Soup is good food

When night falls earlier, days grow cooler, and we all begin to snuggle into our homes as winter approaches, my thoughts turn to what radiates comfort and warmth. It’s not the pellet stove whirring in the family room or my mother’s crocheted afghan or our cat curled against me on our sofa. My thoughts turn to soup.

I grew up humming Campbell’s jingle, “Soup is good food,” in my head while I sipped my bowl of alphabet soup and, in college, I devoured the “Chicken Soup for the Soul” books, taking both inspiration and nourishment from the simplest pleasures. I remember the fable of “Stone Soup,” marveling at the traveler’s ability to feed so many with so little.

Whether it’s a get well wish for a sick friend, a light meal to break a fast, or a quick supper when we’re running late, few could deny the healing, comforting qualities of soup, aside from its obvious deliciousness. What’s better than a cup of clam chowder or a pot of beef barley simmering on the stove? And when it’s a pot as large as the one my grandmother handed down to me, it begs to be shared.

With that in mind, we decided to host a soup exchange party with the neighbors last week, gathering everyone to share their favorite recipes and break bread—truly—over steaming bowls, enjoying the meal, the stories, and the laughter that come from easy companionship.

When friends arrived carrying crockpots filled with spicy chili, tomato soup, lentils, and white bean and kale, the aromas enveloped the house. Oh, which to try first? We cupped bowls in our hands, felling the warmth. Ladles were dipped, salads were tossed, and drinks were passed, nourishing us and countering the autumnal chill. “We hunger and thirst, not just for a tasty soup or the pleasure of companionship but for the joy that comes from them.”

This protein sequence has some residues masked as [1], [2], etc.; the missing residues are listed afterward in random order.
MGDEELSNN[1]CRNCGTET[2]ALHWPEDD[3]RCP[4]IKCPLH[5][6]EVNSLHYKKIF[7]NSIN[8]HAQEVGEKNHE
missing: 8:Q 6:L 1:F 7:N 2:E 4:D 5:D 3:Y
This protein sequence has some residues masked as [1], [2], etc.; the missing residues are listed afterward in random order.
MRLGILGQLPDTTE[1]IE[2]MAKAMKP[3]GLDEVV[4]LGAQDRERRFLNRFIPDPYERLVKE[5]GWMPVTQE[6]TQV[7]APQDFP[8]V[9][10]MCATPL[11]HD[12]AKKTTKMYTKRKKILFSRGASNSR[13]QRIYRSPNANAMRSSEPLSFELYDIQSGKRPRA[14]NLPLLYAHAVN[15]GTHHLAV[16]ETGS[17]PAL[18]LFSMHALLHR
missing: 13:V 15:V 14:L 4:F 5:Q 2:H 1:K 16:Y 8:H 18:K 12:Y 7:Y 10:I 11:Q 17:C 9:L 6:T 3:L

In a worldly sense, a good meal unites friends who enrich our lives and bring us together while the food we consume sustains us. We hunger and thirst, not just for a tasty soup or the pleasure of companionship but for the joy that comes from them as well. When partaking in a different meal, though, one that nourishes not our bodies but our souls, we are enriched in a greater, more sacred sense.

At Mass, God provides spiritual sustenance through the Eucharist and reminds us that he is “the bread of life. Whoever comes to me shall not hunger.” Whether through bread or wine, soup or salad, we remember that it is God himself who nourishes us.

With the crockpots emptied and take-home containers filled, the neighbors left, promising to share all the recipes, so the warmth and comfort could continue as the weeks turned even cooler. Through the spicy chili and white bean and kale were so much better than the alphabet soup of my childhood, I was reminded that yes, in its many forms, soup is good food.